Remember, that you can define success many different ways.  Let’s take a freelance writer as one example.  Success may be based on a number of things for this one person, even if we are just speaking with regard to writing.  He or she may have personal development goals such as expanding into different genres or improving his or her creative writing.  She may have relationship goals such as developing contacts within the industry. She may also have income goals.

Regardless of what your goals are, putting them down on paper forces you to envision what success means to you and flesh out the details of what that success entails. Reaching your goals is about completing the action required to accomplish them. Writing down your goals allows you to envision what the finished product of your goals will be.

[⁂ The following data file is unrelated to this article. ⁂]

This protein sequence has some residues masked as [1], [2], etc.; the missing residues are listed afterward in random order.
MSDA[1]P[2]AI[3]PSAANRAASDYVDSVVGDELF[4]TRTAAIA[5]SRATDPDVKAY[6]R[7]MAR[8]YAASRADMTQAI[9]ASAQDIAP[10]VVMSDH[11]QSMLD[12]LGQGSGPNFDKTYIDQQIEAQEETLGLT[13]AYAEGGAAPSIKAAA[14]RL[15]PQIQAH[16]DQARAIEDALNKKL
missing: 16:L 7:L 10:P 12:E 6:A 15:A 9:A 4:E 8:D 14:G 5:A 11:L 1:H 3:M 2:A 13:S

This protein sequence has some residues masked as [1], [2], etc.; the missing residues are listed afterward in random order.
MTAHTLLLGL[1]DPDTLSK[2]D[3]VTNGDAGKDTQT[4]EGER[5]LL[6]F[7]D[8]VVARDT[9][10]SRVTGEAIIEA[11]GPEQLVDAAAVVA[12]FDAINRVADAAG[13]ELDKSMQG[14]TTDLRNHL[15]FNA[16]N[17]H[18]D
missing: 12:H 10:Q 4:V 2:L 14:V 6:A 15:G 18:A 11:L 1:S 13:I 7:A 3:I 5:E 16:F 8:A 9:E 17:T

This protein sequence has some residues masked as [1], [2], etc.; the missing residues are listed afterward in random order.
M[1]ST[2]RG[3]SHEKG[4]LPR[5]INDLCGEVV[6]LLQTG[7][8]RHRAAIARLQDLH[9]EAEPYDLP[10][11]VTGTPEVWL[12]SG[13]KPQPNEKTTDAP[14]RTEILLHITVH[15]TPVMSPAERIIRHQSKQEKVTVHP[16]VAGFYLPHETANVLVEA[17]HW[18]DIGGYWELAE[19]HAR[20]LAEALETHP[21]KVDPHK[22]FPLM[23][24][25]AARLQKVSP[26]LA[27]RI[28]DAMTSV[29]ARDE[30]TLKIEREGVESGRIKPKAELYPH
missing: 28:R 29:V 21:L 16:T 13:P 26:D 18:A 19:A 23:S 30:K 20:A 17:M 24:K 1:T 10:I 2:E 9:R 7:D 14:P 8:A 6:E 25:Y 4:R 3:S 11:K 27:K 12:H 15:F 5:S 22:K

Writing down your goals makes you think them through.

Asking yourself how to get from where you are at the present time to where you would like to be, forces you to envision all the steps to success.  Doing so has the beneficial effect of turning your long-term goal into several short-term goals.

For instance, if you are in sales and you want to hit a certain revenue goal for the following year then you must ask questions like “How many clients will I need to retain to make my goal?” From there you need to devise ways to make contact with and retain more clients.  Naturally, you will derive your monthly, weekly, and daily goals from that one revenue goal.

At this point, you will have a logical plan that you can present to others for feedback and refinement.  Writing down your goals assists you in visualizing the required action steps to accomplish them.

Writing down your goals helps you focus on what is important.

One trait that is common amongst successful corporate workers is a knack to think outside the box and come up with creative ideas.  This ability is both a gift and a curse.  Many fresh ideas can lead to innovation.  Unfortunately, it can also lead to a lack of follow through.